June 6 is one of those days that has several anniversaries for me. One is a "world" anniversary, another is a personal change anniversary and the third is the anniversary of the day someone very close to me left without saying goodbye.
June 6, 1945. D-Day. Invasion of Normandy. Turning the tide against an evil empire. 75 years ago. Many of those who stormed those rocky shores are gone now, but the few who are left are not forgotten. Praise be. Sincere thanks is due for their service. I heard that at least three of those brave soldiers parachuted once again from the original planes that carried them so many years ago. I have nothing but admiration for them and all those who risked everything to bring peace and freedom back from the brink of loss. Hands folded.
June 6, 2002. Local gay man whom I did not know was fatally stabbed in what was a brutal attack in downtown Riverside. It was in the parking lot behind a LGBT "safe" gathering spot. A birthday celebration. It was also across the parking lot from the First Congregational Church. The man's name was Jeffery Owens. I attended the vigil in the parking lot the next morning. Most of the congregation who were in service that Sunday morning joined the vigil. For me, everything changed. Because of Jeffery, I became an activist. Because the church showed up, I joined it. For years I was changed. Some may recall we established the Jeffery Owens Community Center. Although it has faded away, the memory of Jeffery, that night and those who showed up, have had a lasting effect on me, my life, and the way I live still today.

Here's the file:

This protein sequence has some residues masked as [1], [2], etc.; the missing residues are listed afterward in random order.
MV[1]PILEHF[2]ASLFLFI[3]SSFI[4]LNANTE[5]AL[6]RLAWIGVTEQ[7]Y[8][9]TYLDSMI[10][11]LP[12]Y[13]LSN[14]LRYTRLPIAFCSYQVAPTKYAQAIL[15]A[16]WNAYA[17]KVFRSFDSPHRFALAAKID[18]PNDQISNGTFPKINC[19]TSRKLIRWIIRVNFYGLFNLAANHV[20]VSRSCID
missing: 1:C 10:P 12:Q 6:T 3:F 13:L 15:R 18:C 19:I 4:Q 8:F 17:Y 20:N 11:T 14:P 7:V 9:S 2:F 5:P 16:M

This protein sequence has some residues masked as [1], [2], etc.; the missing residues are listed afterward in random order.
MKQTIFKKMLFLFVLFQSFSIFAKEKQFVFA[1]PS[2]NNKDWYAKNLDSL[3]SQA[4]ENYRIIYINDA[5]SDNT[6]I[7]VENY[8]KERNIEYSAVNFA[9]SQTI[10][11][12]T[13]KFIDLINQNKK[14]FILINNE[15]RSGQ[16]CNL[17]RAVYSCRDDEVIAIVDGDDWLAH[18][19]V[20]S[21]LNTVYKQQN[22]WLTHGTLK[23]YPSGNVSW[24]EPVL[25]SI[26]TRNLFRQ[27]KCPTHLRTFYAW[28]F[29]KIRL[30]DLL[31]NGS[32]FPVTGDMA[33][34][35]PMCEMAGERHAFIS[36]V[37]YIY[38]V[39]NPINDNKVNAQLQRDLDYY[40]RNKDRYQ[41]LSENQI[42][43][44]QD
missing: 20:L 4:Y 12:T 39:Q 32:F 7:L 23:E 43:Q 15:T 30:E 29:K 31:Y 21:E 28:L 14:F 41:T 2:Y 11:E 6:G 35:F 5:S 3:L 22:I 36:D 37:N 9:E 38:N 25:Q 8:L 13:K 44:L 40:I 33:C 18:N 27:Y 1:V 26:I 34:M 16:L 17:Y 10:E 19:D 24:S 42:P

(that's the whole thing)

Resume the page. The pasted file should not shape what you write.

June 6, 1976. I got an early morning phone call. My grandmother was calling. I had been packing, ready to go back to Detroit to see my mother who was in what would be called hospice today. My grandmother told me Mom had died during the night. I didn't get to say good-bye. I still went back to my first home. My life stopped for six or seven long weeks. But eventually my grandmother said its time for you to go home. Home. I learned the meaning of home that month. My mother is always with me. Forty-three years hasn't changed that, but the grief has morphed into something much richer. Fond memories, love and positive regard. My mom told my grandmother before she died that she didn't want me to see her "that way". Moms. Lucky kids who have ones who always are looking out for them.